Okay – here’s the really controversial one [edited down substantially, since the original version – oh dear…].
In my opinion, the Labour Theory of Value is a fetishised form of thought – a theory that’s the product of, rather than say an expose or analysis of, fetishism, as fetishism is defined in Chapter One of Volume One of Capital.
Here’s part of the famous passage.
“It is nothing but the definite social relation between men themselves which assumes here, for them, the fantastic form of a relation between things… I call this the fetishism which attaches itself to the products of labour as soon as they are produced as commodities”.
This sort of fetishism stuff is I think generally read as something like: the thing which is manifested and occluded in commodities is the value-producing activity of labour. Value may appear to be a quality of the commodities themselves, but it is actually a property produced by labour, and then fetishistically attached to commodities, occluding the fundamental link between labour and value.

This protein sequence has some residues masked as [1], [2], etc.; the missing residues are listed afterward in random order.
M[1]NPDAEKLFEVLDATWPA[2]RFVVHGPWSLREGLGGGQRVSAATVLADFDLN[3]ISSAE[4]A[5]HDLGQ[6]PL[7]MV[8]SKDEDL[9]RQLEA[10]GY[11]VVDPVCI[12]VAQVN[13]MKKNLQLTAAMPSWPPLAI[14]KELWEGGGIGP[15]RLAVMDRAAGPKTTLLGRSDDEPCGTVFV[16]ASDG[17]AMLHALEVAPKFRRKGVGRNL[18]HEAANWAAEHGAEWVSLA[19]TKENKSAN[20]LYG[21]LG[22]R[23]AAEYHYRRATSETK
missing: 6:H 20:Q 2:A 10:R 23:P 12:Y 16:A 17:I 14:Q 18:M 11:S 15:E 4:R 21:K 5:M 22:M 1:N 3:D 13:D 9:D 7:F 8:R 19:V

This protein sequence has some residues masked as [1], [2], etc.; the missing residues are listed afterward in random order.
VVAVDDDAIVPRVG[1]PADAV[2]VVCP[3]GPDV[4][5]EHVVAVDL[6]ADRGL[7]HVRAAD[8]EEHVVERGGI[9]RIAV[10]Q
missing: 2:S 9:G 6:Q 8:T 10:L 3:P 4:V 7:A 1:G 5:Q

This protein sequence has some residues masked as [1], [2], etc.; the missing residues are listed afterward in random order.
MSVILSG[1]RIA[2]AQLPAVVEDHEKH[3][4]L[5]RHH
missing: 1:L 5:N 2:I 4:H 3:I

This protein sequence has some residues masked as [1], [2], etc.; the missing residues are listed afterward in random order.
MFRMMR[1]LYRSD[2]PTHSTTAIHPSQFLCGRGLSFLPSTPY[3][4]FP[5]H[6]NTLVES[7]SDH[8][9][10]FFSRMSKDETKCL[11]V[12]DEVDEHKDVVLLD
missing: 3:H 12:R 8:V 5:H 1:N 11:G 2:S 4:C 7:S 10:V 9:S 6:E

Now, as I’ve already said, I don’t think we should accept that labour has the particular property of producing value, or of endowing commodities with value. Instead, value is a social category produced or enacted by a whole set of social and economic relations.
Under some circumstances, in capitalism, it becomes plausible to attribute the property of producing value not to this whole set of relations, but rather to a particular relation – the relation between a worker and the means of production – and in particular to the labouring activity itself. It becomes plausible to see labour as solely productive of value. But this is not, in fact, the case. We have taken a complex set of social relations, actions, interactions, etc. and attributed their properties or the social properties they produce/enact to a particular object or activity. In relation to the commodity, in Chapter One, Marx calls this fetishism – a “definite social relation among men” which “assumes the fantastic form of a relation among things”. But men are things too – and our labouring activity can also fetishistically be granted properties that are in reality produced by a larger set of social relations. I think the labour theory of value can best be understood in these terms.
Now clearly this kind of ‘fetishism’ is less pervasive, in capitalism, than commodity fetishism; and there’s a whole lot of other stuff that really ought to be said, expanded on, or qualified. But the usual excuses. More to follow, eventually, hopefully.